Fabric scraps that turn into ‘I Spy’ quilts

Once you’ve made one quilt you start to accumulate scraps – fabric scraps, some large, some teensy but all with gorgeous patterns and colours and you think ‘I’ll just keep this piece, it may come in handy for some applique…’

Over time the fabric scraps grow and you find that many of the fabric scraps have sections of flowers, birds, animals or ‘things’ on them and you realise that you could make a quilt with all these numerous fabrics and then a little one – your child, grandchild or lucky recipient – could spend happy hours hunting through your patchwork piecing discovering the animals, the birds, the flowers and all the other ‘conversation’ prints you have incorporated into the quilt.

I spy quilt made from different sizes of squares

I spy quilt made from different sizes of squares

Quite unconsciously you have now created an “I Spy” quilt.  You’ve tried to make a dent in your fabric scraps and ended up producing a unique quilt that will be loved forever.  So what kind of patchwork piecing is suitable for an “I Spy” quilt?  Some quilters happily turn all their scraps into 2”, 3”or 4” squares and then sew the squares together, sometimes randomly and sometimes making a colour wash of the squares.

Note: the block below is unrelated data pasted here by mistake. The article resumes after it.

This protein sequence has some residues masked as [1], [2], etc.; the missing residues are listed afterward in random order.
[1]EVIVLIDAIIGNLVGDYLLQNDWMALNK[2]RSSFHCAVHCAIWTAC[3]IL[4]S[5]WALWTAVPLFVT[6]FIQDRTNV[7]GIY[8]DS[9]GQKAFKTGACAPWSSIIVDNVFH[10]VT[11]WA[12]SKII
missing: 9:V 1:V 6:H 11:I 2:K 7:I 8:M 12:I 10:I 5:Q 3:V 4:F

Hexagon I spy quilt

Hexagon I spy quilt

You could transform your scraps into hexagons using the English paper piecing method, centring or ‘fussy cutting’ your scraps so that the main image appears in the middle of each hexagon.  Then your next decision is how to lay out the hexagons – whether to make them into traditional Grandmother flower garden patterns, or groupings of like colours or random placing.  Other quilt ideas are to use a fairly simple pieced block and each section of the block is cut from a different fabric.  The almost overwhelming choice of colours and patterns can make for a stunning quilt and as promised your ‘little one’ will marvel at the sheer number of pictures you have cleverly incorporated into their quilt.



Mary has sewn and fabric collected all her life and feels that to combine both in quilting is a real joy. She has been quilting, teaching, pattern writing and selling fabric for the past thirty years and can’t think of a more wonderful and fulfilling creative outlet.

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